TL;DR: I would be much more comfortable with these changes if twitter were to provide an image preview, a tool, or a link to a converter such as the one @RME utilized for comparison, that would allow artists to see what their uploaded image will look like, or test images themselves so they can maximize quality while minimizing data costs on Twitter’s end. This allows the artist to put their best product forward within Twitter’s new constraints, instead of throwing compressed images littered with visual garbage out to their followers without understanding why their images were so thoroughly trashed.
If none of these proposed concessions are possible, then the best step would be raising the PNG size limit to a much more reasonable 1200px at largest (Still a whole 750px smaller than popular art sharing platforms such as Tumblr) at the cost of a little bit more of these “global user” speeds, as for complex illustrations, 1200px is a much more reasonable image size than 900px.
@NolanOBrien Please clarify how the uploaded JPEG image quality is estimated.
How do you avoid overcompression? Recompressing an 85% JPEG image will make it smaller in file size continuously degrading visual quality.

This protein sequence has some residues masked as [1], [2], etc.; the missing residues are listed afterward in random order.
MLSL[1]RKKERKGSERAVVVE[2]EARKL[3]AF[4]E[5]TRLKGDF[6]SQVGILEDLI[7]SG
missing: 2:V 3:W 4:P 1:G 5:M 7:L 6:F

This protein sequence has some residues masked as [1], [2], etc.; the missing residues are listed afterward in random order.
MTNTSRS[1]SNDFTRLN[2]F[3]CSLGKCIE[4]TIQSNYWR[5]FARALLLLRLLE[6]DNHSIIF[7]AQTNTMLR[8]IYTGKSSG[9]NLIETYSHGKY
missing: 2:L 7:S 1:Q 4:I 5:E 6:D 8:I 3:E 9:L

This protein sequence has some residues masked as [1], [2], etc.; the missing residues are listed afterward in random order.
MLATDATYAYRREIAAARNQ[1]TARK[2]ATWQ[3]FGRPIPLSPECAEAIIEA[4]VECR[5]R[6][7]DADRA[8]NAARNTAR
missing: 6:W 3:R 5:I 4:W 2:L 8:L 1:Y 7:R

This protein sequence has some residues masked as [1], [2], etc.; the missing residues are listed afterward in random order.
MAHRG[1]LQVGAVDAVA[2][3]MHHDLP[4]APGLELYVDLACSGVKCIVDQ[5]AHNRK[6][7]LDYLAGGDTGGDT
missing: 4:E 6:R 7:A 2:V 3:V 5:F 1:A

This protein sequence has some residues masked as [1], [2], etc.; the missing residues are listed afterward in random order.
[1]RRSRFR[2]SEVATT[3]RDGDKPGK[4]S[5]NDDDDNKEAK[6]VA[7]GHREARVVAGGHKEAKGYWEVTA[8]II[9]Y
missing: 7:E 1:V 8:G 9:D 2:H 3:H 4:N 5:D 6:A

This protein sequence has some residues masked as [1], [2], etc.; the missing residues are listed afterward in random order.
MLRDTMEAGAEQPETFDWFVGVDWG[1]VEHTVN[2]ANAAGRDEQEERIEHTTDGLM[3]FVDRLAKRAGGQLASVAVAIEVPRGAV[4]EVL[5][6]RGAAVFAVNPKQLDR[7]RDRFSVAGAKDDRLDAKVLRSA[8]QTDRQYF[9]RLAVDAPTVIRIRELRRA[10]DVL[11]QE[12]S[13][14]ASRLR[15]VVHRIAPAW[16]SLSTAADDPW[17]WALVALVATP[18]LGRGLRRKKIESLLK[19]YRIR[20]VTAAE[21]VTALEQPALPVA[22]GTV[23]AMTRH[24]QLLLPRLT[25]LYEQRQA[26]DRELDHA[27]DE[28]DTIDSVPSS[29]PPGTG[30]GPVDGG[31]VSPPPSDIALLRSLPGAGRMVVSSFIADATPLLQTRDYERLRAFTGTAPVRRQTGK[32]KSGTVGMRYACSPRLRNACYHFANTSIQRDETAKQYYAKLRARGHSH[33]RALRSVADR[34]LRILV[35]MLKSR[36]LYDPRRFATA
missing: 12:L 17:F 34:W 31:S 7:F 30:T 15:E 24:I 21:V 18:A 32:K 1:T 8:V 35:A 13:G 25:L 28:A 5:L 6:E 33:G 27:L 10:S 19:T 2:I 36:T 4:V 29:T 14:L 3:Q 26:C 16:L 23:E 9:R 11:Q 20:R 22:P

If JPEG quality is estimated from quantization tables, there are perceptual encoders like Guetzli that achieve lower bitrate using finer quantization tables.
It would be great if images in both JPEG and PNG formats were not recompressed if savings are too low, e.g. less than 5%, or bitrate is already reasonable.
I believe the major source of complaints about quality is 4:2:0 chroma subsampling (compare  and ). There are encoders that can achieve good bitrate without it. The Google compression team came to the same conclusions .
Using large master images certainly improves quality but relying on browser scaling is a huge performance hit starting with memory, e.g. 2048x2048 uses 16MB, which is critical for many users including mobile. Images with a smaller pixel size could look equally good if they were scaled according to physical pixel dimensions specified in the metadata. For example, macOS follows this convention when displaying images in Preview.